Eli Lilly: Executive Compensation And Other Metrics

| About: Eli Lilly (LLY)

Summary

The Wall Street Journal late last week reported that pricing pressures were not impacting pharmaceutical companies' ability to raise prices.

I took a look at several governance, financial, and operational trends for Eli Lilly and its proxy-listed peer set.

Eli Lilly is on the lower side of using long-term incentives to compensate the CEO and directors compared to the proxy-listed peer set.

Despite pressure by media, legislators, insurers, regulators, and the public the Wall Street Journal concluded last week that pharmaceutical companies' power to raise prices was "firmly intact." Rising prices and expensive new medicines have fueled an increase in U.S. drug spending, but not without its critics. In this atmosphere for the companies producing and pricing these drugs, I took a look at a few financial, operational, and governance metrics for Eli Lilly and Company (NYSE:LLY) and its pharmaceutical peer set.

For comparison I used the peer group from Eli Lilly's 2016 Proxy Statement and our free real-time monitoring platform. The peers listed this year were AbbVie Inc. (NYSE:ABBV); Abbott Laboratories (NYSE:ABT); Allergan plc (NYSE:AGN); Amgen Inc. (NASDAQ:AMGN); AstraZeneca PLC (NYSE:AZN); Biogen, Inc. (NASDAQ:BIIB); Baxter International Inc. (NYSE:BAX) Bristol-Myers Squibb Company (NYSE:BMY); Celgene Corporation (NASDAQ:CELG); Gilead Sciences, Inc. (NASDAQ:GILD); Johnson & Johnson (NYSE:JNJ); Medtronic, Inc. (NYSE:MDT); Merck & Co., Inc. (NYSE:MRK); and Pfizer Inc. (NYSE:PFE). Our platform is currently limited to US-based equities, so AstraZeneca, F. Hoffman-La Roche AG, GlaxoSmithKline plc, Novartis AG, and Sanofi SA, all part of the proxy peer set, were excluded from the data.

Eli Lilly noted in the proxy that it determined this peer set from direct competition and similar business model. Notably, Johnson & Johnson, Novartis, and Pfizer were the only companies with more than three times the market capitalization or revenues of Eli Lilly - they were included despite this gap because of similarities in competition and business model.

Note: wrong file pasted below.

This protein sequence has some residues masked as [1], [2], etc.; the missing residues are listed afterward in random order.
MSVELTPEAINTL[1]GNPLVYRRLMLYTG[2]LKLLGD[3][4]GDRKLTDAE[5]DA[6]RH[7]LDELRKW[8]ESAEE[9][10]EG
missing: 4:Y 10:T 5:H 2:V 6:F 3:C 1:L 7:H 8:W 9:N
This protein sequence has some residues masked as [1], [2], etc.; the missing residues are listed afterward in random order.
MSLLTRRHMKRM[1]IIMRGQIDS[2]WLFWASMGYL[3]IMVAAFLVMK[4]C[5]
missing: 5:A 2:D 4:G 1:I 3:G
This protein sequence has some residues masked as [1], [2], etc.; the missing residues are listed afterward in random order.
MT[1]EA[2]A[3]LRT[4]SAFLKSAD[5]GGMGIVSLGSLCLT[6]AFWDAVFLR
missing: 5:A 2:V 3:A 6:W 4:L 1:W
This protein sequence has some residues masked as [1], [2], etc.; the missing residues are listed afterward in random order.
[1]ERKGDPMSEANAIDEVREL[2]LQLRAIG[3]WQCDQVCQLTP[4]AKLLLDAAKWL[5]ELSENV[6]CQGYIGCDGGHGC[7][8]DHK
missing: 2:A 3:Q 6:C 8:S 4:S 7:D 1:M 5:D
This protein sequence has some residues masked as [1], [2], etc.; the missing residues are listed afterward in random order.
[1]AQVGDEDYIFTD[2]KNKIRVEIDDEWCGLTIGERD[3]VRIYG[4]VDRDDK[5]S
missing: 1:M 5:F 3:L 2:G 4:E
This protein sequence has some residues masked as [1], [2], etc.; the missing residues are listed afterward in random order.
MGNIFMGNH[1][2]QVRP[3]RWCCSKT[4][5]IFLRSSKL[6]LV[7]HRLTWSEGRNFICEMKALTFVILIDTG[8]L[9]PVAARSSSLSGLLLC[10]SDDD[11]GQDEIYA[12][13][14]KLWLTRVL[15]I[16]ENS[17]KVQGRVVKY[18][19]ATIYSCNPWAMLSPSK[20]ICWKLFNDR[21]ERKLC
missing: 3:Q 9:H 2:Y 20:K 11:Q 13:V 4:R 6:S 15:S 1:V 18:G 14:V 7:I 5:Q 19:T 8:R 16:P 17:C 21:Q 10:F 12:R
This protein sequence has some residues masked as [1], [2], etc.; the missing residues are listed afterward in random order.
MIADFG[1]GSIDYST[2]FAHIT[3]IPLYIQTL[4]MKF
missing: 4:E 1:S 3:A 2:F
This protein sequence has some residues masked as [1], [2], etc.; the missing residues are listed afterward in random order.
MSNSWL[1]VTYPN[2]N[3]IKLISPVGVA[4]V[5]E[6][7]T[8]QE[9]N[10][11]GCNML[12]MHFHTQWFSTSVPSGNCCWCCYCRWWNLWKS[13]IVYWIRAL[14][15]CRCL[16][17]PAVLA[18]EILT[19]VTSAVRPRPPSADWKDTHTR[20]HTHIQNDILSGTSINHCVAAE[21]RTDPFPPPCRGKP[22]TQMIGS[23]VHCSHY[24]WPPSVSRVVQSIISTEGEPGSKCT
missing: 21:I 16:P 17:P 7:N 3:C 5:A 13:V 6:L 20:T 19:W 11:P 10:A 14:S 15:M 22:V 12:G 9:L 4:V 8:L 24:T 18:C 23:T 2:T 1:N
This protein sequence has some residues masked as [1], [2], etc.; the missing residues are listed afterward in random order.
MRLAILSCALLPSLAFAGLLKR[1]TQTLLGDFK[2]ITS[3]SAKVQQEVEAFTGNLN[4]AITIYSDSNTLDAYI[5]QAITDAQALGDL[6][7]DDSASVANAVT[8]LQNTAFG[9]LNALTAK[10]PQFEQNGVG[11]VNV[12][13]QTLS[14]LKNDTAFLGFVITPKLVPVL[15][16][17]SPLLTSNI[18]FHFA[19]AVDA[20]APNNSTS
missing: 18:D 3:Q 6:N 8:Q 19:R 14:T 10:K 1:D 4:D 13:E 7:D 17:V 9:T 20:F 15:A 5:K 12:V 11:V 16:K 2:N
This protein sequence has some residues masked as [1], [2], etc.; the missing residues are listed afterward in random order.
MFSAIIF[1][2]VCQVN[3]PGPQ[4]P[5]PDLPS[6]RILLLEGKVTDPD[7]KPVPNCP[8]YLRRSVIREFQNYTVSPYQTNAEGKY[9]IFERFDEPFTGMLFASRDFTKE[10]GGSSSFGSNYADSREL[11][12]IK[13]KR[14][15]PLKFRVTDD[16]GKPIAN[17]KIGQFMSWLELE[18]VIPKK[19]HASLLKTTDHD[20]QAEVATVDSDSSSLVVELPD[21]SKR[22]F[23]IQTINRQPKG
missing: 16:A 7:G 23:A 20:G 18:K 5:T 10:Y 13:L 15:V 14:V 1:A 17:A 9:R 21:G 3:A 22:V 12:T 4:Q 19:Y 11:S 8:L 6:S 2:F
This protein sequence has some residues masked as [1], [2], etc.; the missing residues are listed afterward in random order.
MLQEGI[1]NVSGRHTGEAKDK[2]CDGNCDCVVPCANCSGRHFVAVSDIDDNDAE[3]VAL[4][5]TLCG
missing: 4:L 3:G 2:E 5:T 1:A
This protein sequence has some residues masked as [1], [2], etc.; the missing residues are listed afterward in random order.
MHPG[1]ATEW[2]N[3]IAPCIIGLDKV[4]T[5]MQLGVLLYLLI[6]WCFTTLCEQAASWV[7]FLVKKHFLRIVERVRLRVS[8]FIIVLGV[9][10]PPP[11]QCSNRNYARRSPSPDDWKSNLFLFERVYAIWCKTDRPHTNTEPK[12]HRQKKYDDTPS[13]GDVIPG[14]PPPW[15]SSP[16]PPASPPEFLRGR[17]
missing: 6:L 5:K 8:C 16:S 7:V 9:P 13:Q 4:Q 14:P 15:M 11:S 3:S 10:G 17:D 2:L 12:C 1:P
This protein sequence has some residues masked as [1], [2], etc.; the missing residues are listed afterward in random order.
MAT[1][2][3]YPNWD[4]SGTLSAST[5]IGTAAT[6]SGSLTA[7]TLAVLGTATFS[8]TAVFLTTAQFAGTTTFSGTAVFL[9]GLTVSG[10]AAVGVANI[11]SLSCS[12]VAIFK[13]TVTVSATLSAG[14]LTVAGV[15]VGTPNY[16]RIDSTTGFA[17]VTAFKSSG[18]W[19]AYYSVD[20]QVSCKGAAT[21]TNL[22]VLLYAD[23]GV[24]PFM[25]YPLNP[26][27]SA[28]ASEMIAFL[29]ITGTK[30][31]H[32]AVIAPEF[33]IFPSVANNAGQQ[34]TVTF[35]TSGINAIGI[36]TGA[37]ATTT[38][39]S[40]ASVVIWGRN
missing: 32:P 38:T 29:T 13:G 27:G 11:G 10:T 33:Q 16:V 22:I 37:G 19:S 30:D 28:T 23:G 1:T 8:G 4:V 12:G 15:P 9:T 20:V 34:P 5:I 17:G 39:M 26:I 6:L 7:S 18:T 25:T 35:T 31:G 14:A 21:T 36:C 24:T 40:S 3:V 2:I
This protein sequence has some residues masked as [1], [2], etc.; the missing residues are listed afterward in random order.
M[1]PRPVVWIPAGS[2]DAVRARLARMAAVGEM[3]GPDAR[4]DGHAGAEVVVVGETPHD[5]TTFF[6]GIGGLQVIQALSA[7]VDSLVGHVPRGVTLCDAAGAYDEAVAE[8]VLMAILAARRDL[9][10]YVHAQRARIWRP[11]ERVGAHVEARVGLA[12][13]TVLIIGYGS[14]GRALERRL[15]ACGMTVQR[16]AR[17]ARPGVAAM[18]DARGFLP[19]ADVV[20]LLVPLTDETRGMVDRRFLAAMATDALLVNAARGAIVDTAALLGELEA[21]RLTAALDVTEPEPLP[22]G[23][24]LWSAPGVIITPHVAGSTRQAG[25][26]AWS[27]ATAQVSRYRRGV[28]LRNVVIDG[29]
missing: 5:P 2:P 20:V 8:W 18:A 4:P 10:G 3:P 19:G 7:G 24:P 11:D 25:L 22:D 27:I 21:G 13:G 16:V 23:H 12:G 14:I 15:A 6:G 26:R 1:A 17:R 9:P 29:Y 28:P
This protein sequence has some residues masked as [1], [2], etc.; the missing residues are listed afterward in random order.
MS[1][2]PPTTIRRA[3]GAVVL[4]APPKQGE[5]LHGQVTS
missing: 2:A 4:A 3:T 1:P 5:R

Total Shareholder Return

The peer set median and Eli Lilly were nearly tied in total shareholder return since the beginning of 2012. At market close on July 18th, Eli Lilly was at 123.38% and the peer set was a bit higher at 130.40%. Below are two views, one of the overall comparison and another broken down by individual peer.

Exhibit 1: Total Shareholder Return

Source: Enlight Research, LLC

Note: Total shareholder return assumes dividend reinvestment.

Exhibit 2: Total Shareholder Return Broken Out By Individual Peer

Source: Enlight Research, LLC

Note: Total shareholder return assumes dividend reinvestment.

Return on Invested Capital

Eli Lilly held a substantial lead over the peer set in return on invested capital until the end of 2014. Since then, the gap closed, though recently Eli Lilly saw a downswing while the peer set median moved up. For Q1 2016, the peer set surpassed Eli Lilly with 4.74% and 4.23% respectively.

Exhibit 3: Return On Invested Capital

Source: Enlight Research, LLC

Research and Development Expenditures

Of course, research and development costs are huge for pharmaceutical companies. Eli Lilly has shown consistently higher research and development costs as a percentage of revenue than the peer set median (though keep in mind companies like Johnson & Johnson are only partially pharmaceutical). In Q1 2016 Eli Lilly reported 24.67% costs for research and development and the peer median was at 14.99%. The two look to be trending away from each other over the last few quarters. Only two peers, BMY and CELG, were higher than Eli Lilly with no other peers cracking 19%.

Exhibit 4: Research and Development Costs as a Percentage of Revenue

Source: Enlight Research, LLC

CEO Compensation